Western railroad Union Pacific Corp. expects that its plan to implement a precision scheduled railroading (PSR) model across its sprawling western U.S. network will lead to cost reductions in its utilization of locomotives, crews, and freight cars, while opening up new markets by delivering more reliable service, company executives said in a conference call today.
The Omaha, Neb.-based freight carrier had announced Monday that it will launch a PSR strategy on Oct. 1 for its mid-America corridor, stretching from Wisconsin to Texas, and roll it out to the company's entire network by the end of 2019.
PSR is the practice of prioritizing on-time departures from each station, instead of holding a train at a location until all its cars are full. The approach promises to improve predictable delivery schedules by running freight networks on explicit schedules, like Amtrack passenger trains. However, PSR also puts extra pressure on shippers to make sure their freight is at the yard in time, at the risk of having to wait for the next train.
UP's current plan follows a PSR pilot program called "Blend and Balance," that the company deployed in its pacific northwest region in 2017. The initiative is part of a broader corporate strategy it calls the Unified Plan 2020 that is intended to lower its operating ratio to 60 percent by the end of 2020 and to 55 percent by an unspecified future date.
Executives on the call acknowledged that UP is late to the game of applying PSR principles, a tactic that has lead to improved financial results at competing rail operators such as Canadian Pacific, Canadian National, and CSX. But in comments to analysts, Lance Fritz, UP's chairman, president, and CEO, said "We are not shy about adopting best practices from other railroads."
"By a number of measures, it is evident we have not made the kind of progress I expect in improving our service and productivity performance in recent months. We are not meeting the expectations of our customers, and we know we can be better," Fritz said on the call. "I believe a large part of the problem is attributed to the complexity in our network transportation plan that has emerged over time, compounded by significant changes in business mix. Unified Plan 2020 is a way of addressing that network complexity."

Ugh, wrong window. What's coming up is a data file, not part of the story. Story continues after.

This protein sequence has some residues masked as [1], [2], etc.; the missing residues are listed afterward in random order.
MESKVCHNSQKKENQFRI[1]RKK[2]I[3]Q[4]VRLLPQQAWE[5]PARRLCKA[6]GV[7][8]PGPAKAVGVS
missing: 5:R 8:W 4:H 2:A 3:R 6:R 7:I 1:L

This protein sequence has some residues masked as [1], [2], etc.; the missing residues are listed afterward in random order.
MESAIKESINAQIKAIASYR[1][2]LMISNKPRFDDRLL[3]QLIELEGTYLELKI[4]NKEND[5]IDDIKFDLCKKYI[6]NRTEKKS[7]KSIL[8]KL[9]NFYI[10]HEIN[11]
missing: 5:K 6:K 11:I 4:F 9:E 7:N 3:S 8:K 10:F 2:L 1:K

By implementing a precision railroading plan, UP will change its focus from moving entire trains to moving individual cars, ultimately increasing car velocity throughout the network, creating longer, general-purpose trains instead of supporting a variety of different car classifications, and emphasizing reduced locomotive and car dwell times at stops, said Tom Lischer, UP's newly appointed executive vice president of operations.
UP expects that approach to produce gains in service reliability and operating efficiency, cutting overhead costs through reduced labor, locomotive, car, and fuel expense, Lischer said.
UP's delayed embrace of precision railroading could improve its operating record and financial performance, as long as company executives are successful at implementing the approach, an industry analyst said.
"The label 'Precision Scheduled Railroading' obviously elicits excitement among investors given its notable success at Canadian National, Canadian Pacific, and now CSX. However, 'vision without execution is hallucination'—and focus turns to whether [UP] can implement the PSR concept,"Benjamin J. Hartford, a senior research analyst with Baird Equity Research, said in a note to investors.
"Questions and focus will now turn to whether the plan can be successfully implemented by [UP's] leadership," Hartford wrote. "If successful, however, the plan would add clarity to [UP's] ability to sustain its next phase of [return on assets] improvement—a critical catalyst for the stock, in our view."
In his closing remarks on the call, Fritz seemed to address that concern as he reiterated the company's commitment to applying the new scheme. "We expect to be the best railroad in North America. Our service product right now is okay, and that's not good enough," Fritz said.